Education should be at heart of this election, not Brexit – headteachers at Islington hustings
- Credit: Archant
A headteachers’ union urged candidates in Jeremy Corbyn’s long-held Islington constituency to focus on education rather than Brexit last week.
The National Association of Head Teachers (NAHT) argued a general election motivated by a European agenda ignored the pressing state of the UK's education system.
The remarks were made at an education hustings event at Mildmay Community Centre, with Islington North's prospective MPs in attendance.
Rob Kelsall, of the NAHT, said: "We are very keen on ensuring all political parties have education at the heart of their manifestos and commitments, to ensure people are given the skills and support that they need."
Islington's children's chief Cllr Kaya Comer-Schwartz represented Labour in place of Mr Corbyn. She was joined by Green candidate Cllr Caroline Russell, Brexit Party's Yosef David, Conservative James Clark and Liberal Democrat Nick Wakeling.
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The funding crisis currently facing English schools was a key point of discussion. The Institute of Fiscal Studies said funding had been cut by 8 per cent since 2010, driven by a 57pc reduction in spending per pupil on services provided by local authorities. The National Education Union also released figures showing 83pc of schools will be worse off next year than they were in 2015.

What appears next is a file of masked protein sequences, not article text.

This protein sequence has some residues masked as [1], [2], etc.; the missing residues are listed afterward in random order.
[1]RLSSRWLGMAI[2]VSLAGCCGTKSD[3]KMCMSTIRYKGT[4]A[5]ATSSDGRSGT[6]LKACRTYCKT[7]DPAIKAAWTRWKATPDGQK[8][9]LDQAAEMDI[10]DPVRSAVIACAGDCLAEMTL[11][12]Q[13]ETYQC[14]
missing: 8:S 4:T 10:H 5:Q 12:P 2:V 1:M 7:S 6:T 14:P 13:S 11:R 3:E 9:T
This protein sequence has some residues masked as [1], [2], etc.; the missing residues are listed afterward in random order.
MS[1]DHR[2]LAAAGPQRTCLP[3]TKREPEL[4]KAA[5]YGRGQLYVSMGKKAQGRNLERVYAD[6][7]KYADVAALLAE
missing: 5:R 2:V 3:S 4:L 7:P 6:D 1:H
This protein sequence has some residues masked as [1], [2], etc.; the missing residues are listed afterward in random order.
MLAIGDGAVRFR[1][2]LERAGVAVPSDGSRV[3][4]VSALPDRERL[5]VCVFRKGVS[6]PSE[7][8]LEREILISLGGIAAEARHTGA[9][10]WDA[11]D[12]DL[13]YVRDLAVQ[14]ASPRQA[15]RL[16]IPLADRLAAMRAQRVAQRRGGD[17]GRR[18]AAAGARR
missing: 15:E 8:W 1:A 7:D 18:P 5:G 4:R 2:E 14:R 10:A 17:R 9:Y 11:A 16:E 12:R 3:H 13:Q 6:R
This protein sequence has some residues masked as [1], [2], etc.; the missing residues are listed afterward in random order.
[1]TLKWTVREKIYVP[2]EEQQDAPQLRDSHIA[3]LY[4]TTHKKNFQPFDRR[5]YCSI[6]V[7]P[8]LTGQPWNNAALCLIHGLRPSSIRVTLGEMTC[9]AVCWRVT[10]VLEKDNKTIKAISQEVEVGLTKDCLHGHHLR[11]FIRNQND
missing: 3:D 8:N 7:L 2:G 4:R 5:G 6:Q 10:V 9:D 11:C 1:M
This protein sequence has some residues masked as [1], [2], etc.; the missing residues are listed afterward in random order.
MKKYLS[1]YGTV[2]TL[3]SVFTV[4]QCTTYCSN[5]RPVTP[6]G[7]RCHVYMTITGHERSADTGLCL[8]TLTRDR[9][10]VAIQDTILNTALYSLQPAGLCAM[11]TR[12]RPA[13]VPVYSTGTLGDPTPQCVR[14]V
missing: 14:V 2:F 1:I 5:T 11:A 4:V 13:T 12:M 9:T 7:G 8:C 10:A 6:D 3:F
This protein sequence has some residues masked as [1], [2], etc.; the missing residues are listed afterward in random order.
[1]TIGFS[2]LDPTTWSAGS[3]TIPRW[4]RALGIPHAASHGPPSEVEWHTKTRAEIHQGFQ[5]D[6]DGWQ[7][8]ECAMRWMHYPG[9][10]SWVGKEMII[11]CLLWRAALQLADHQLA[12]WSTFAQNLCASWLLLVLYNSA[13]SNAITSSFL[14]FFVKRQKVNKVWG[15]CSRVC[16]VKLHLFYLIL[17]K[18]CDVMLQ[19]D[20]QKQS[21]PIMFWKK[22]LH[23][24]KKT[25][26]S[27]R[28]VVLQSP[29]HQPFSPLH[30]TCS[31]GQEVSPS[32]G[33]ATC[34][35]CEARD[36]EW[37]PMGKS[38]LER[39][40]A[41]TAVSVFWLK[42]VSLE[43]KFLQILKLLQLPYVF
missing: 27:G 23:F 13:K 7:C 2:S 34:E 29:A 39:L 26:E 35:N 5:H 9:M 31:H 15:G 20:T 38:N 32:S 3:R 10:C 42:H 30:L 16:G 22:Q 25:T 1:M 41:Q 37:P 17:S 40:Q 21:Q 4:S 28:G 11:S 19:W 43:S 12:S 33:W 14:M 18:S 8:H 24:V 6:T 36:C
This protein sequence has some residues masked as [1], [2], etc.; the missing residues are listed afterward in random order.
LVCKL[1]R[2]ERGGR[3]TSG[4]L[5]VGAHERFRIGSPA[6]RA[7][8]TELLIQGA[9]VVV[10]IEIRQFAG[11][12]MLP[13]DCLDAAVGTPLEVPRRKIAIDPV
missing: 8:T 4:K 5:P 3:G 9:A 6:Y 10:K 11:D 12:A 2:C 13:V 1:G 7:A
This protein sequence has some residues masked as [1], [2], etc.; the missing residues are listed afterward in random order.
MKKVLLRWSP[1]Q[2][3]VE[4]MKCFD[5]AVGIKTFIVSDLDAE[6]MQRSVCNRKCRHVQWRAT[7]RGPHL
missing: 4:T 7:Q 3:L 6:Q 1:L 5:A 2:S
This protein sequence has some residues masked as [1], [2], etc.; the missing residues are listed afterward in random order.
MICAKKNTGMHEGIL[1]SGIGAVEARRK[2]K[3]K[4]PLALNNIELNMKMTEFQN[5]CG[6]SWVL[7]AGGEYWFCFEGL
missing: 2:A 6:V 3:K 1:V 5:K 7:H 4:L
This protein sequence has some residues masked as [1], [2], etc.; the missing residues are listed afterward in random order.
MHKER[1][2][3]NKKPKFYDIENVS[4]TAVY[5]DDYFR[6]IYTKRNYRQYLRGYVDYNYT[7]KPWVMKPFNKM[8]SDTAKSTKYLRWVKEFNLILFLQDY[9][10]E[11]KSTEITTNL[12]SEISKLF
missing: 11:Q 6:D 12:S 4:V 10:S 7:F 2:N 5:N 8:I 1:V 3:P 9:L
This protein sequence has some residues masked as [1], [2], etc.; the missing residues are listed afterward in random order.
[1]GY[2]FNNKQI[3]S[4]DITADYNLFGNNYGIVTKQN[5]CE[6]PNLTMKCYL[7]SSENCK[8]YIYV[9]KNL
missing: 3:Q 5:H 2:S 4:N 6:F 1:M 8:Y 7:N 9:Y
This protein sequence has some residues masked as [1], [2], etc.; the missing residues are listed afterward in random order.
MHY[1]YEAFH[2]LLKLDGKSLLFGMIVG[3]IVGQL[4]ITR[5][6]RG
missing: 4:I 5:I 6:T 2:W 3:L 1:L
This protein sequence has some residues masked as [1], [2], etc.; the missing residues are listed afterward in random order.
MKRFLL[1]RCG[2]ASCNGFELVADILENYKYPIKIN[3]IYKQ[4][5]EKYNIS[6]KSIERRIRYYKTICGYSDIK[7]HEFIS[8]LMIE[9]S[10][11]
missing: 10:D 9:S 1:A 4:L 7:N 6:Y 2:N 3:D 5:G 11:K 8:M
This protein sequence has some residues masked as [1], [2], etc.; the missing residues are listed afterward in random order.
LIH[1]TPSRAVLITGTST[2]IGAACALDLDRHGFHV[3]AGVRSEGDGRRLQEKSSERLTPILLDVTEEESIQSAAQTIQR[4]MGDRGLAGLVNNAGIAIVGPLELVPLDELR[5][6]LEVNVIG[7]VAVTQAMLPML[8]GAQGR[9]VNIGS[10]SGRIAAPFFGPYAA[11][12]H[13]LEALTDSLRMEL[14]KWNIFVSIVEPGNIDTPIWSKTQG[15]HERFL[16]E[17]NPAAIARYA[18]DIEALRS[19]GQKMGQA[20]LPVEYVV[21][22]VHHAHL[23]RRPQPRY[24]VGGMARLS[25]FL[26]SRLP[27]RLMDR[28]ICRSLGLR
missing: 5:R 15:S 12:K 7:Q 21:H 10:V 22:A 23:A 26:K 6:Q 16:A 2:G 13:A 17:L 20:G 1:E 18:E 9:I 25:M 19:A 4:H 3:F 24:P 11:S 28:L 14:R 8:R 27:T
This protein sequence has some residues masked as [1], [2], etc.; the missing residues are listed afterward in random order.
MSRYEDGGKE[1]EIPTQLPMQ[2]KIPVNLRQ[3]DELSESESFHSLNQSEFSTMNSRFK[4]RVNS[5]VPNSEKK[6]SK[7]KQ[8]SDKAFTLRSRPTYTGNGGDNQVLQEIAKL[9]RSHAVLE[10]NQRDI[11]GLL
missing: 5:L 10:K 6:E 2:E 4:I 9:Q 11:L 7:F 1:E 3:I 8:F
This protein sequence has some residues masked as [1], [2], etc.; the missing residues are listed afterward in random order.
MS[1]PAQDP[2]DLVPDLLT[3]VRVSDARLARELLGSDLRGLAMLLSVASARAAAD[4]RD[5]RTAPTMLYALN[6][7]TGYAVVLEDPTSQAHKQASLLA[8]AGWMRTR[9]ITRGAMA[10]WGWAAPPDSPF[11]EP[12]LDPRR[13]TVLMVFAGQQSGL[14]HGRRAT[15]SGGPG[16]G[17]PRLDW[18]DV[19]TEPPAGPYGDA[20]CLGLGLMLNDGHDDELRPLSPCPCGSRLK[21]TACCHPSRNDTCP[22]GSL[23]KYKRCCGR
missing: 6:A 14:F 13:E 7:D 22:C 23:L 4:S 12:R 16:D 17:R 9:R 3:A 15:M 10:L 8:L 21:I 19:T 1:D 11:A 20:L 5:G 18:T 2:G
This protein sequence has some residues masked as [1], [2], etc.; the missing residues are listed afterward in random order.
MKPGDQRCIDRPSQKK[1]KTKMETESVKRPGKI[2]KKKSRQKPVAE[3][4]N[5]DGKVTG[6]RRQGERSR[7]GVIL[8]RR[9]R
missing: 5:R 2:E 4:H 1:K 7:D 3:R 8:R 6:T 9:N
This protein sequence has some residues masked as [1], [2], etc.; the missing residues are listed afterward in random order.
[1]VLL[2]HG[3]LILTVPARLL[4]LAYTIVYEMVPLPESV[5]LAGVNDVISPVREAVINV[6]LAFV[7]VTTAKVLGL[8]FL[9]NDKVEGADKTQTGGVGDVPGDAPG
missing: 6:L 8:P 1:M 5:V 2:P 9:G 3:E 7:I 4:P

Cllr Comer-Schwartz, said: "We have put out a fully-costed plan about how to rebuild our education system, as well as our handling system, our NHS, our local authorities - all of these things are interlinked."
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Other topics includedprovisions for further education, special schools, SATs and Ofsted inspections at schools. Cllr Russell placed her focus on the climate emergency and Islington's school's participation in Greta Thunberg's school strikes.
Brexit's Mr David said he believes we have to show our children an example by following through with Brexit.
Mr Wakeling spoke about the value of teachers and that we need to stop Brexit as it will impact the ability to put money into education. Mr Clark pleaded for a pragmatic attitude as he railed against Labour's "free-money" policies and expressed that he thinks they won't be able to fund their promises.